LIFE OF SERVICE: Louise Farley’s
efforts continue beyond retirement
By GWEN HAGAMAN
January 31, 2019
An icon of the Merced and Atwater communities,
Louise Farley retired at the end of 2018.
Her most recent position was working to help individuals
and the community as a District Representative for State
Senator Anthony Canella’s office. As he reached term
limits and left
office, she decided it was a good time to retire.
However, everyone who knows Louise Farley understands that
her career of service will not be ending. Community service
is more than a job for her. It’s who she is.
“I appreciate being able to work where I could help
so many others,” she says. “You feel so gratified
when you can help.”
Farley began work in politics in Spring 1999 when she joined
the office of Congressman Gary Condit as a Field Representative.
Starting in June 2003 she served in the office of State
Senator Jeff Denham, continuing for two terms. She then
supported the two terms of Sen. Canella.
“People sometimes think all we (staff members) do
is give out certificates,” Farley smiles, “but
the constituent case work takes many hours and is critical
to the livelihoods and health of the people
While working for Congressman Condit, Farley helped many
people obtain passports, with every case successful.
“9/11 was a big deal,” Farley recalls. “I
saw on TV when the first building fell down. All of the
federal buildings were closed. It was quite an experience
to be there (at the Congressman’s office) during
the 9/11 aftermath.”
Farley also remembers a family tragedy she helped to resolve.
A local couple was very embarrassed to be the victims of
an internet scam. They were going to lose their home and
had no idea what
to do. Farley began making some calls to agencies who could
help with various aspects of the situation. Soon, the Rescue
Mission helped the couple move into a home the Housing Authority
helped to find. Central California Legal Services brought
the case to the Senator’s
office. However, the scammer was never found.
“We couldn’t change what had happened,”
Farley began, “but we helped this couple through their
emergency and they found a way to move forward with life.”
“Our office had 17 or 18 open cases at a time. We
were successful with 80 to 90 percent of the cases,”
Farley says. “We assured people their affairs would
be kept confidential. There was never a charge for helping.”
Farley says they handled lots of DMV cases. One from the
Modesto area involved a Southeast Asian man who couldn’t
speak English very well. He came in with a friend who could
help him communicate. The man lived in Ceres and worked
in Palo Alto.
“This man had gone to renew his Driver’s License
and was told his License was suspended,” Farley recalls.
“It ended up being a case of mistaken identity and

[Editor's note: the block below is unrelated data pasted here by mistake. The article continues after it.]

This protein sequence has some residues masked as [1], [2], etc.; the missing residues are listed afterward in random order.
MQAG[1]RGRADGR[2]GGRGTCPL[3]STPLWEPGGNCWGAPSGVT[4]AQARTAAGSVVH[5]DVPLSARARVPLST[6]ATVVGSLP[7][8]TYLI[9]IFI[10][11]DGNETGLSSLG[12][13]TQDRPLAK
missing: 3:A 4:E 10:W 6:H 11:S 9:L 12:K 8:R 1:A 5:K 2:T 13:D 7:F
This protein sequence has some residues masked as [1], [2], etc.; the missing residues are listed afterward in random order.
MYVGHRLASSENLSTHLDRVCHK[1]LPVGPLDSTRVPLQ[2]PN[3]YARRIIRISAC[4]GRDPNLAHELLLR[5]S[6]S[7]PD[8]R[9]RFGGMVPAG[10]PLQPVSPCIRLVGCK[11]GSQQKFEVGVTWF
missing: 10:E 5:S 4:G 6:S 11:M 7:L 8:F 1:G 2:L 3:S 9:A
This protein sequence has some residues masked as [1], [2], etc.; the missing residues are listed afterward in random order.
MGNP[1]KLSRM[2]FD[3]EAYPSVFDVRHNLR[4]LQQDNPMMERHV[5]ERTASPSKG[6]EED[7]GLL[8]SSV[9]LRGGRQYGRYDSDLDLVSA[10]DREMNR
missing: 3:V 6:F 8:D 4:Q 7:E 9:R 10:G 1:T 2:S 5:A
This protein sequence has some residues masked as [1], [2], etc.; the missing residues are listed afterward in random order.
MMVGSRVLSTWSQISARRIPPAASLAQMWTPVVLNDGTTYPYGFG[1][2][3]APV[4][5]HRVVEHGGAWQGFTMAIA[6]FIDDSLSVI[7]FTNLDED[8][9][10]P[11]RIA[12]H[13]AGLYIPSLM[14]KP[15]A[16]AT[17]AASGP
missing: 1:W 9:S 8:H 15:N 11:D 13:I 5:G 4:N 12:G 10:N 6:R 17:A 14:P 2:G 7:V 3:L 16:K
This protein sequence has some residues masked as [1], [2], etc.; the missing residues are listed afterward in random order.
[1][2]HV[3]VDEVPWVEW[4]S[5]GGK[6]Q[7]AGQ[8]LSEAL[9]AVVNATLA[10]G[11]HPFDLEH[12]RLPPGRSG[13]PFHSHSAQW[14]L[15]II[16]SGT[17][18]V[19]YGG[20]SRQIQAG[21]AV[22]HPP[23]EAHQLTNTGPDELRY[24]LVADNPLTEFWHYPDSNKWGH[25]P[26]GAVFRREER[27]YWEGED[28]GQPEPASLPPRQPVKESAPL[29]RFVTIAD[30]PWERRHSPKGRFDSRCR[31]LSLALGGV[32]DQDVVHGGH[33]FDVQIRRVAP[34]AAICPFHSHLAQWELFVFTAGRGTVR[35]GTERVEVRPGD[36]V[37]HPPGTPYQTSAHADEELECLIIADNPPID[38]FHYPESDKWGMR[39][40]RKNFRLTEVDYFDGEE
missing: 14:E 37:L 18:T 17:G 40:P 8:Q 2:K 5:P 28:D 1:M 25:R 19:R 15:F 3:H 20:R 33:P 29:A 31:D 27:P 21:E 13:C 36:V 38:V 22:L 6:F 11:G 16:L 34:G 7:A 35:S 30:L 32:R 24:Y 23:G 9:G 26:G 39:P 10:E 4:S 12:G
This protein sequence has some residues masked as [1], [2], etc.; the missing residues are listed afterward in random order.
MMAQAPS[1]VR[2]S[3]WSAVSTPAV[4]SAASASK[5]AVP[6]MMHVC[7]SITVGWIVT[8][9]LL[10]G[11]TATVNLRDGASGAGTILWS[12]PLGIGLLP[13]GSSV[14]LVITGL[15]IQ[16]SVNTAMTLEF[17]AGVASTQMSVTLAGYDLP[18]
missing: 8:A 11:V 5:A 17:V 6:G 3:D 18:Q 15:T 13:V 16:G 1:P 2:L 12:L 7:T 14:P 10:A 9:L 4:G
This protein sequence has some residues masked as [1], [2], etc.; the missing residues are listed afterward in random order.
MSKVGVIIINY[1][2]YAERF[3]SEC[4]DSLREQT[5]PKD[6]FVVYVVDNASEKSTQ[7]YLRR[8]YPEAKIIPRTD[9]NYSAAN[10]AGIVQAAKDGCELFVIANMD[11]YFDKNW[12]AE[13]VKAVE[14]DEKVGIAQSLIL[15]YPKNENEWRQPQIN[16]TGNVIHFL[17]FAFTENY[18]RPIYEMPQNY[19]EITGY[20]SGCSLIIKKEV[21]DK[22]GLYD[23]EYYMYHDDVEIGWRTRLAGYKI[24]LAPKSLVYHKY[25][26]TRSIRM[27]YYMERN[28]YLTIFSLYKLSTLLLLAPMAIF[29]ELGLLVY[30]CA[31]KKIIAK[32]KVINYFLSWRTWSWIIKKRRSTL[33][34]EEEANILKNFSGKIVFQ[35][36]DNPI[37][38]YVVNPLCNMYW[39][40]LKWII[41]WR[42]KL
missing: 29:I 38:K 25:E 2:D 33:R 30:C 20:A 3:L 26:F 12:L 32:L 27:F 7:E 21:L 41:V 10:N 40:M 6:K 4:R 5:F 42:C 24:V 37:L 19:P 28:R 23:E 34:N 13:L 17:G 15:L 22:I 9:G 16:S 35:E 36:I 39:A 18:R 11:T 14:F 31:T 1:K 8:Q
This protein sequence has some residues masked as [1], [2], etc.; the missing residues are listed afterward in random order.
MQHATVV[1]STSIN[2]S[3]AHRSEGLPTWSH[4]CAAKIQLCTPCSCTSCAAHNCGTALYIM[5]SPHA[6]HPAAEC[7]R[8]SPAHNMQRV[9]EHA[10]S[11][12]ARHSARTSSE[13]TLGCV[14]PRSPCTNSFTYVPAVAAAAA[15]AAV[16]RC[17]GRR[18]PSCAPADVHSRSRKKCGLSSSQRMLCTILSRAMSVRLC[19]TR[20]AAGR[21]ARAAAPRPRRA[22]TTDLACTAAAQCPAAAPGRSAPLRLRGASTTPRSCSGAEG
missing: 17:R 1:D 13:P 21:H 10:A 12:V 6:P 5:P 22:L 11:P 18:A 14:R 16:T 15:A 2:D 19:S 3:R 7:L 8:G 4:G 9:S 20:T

we were able to help him straighten it out.”
In another case, a woman’s License was suspended and
might be revoked. Her husband had cancer and needed her
to drive him to medical treatments. Farley was able to help
her work it out and keep her ability to drive.
The husband later brought flowers to the state’s district
office with a note saying, “Mrs. Farley took on my
wife’s problem as if it was her own problem.”
Farley has a personal understanding of “problems”
and how things that happen can affect families. She was
one of six children in her family.
Her parents had bought a home and managed to pay for it.
But life brought a tough turn – her father caught
polio and died. Mom was a teacher and worked through raising
her children alone.
“Mom often said to choose something to do that your
family could do with you,” Farley said. This outlook
had a big influence on how Farley and her husband raised
her own family.
Young Farley had graduated from Fresno State and was working
in Madera at the UC Cooperative Extension as a 4H Youth
Advisor. “One day a handsome young man walked into
the office,” she said. She and Jim Farley married
a year later and made their home in Atwater.
Unfortunately, Jim Farley was also working for the UC Cooperative
Extension in Merced and the policy of the day prevented
married people from both working there.
So Farley started a 22 year career as an Adjunct Professor
at Merced College.
During the same time, Farley was working with the Mountain-Valley
Council of Camp Fire Girls. She helped lead the 1975 conversion
to Camp Fire USA, where boys were allowed to join. This
is one of her proudest accomplishments.
“In only about two years, 40 percent of our membership
was boys,” Farley explained. “Outdoor activities,
sports and meaningful service projects all helped boys enjoy
the program. These activities were good for both genders.”
In April 1995, Farley became Executive Director of the Atwater
Chamber of Commerce, where her heart still beats strong.
She plans to help there during her retirement.
“I want to help revitalize the Chamber to retain and
recognize its members. And I want to recruit more members,”
Farley said. She pointed out that the Chamber building used
to be Atwater City Hall with the Library in the upstairs.
“Working with Atwater High students, we did a survey
and made some plans for ‘Super Saturdays’,”
Farley disclosed. “We’ll choose different venues
in town where businesses will have sales and special
The local 4H groups will find help available from the Farleys.
First though, Jim Farley has a special surprise trip planned
for his wife. They are devoted to the Central Presbyterian
Church. And they plan to spend lots of time with their very
special grandson Jake.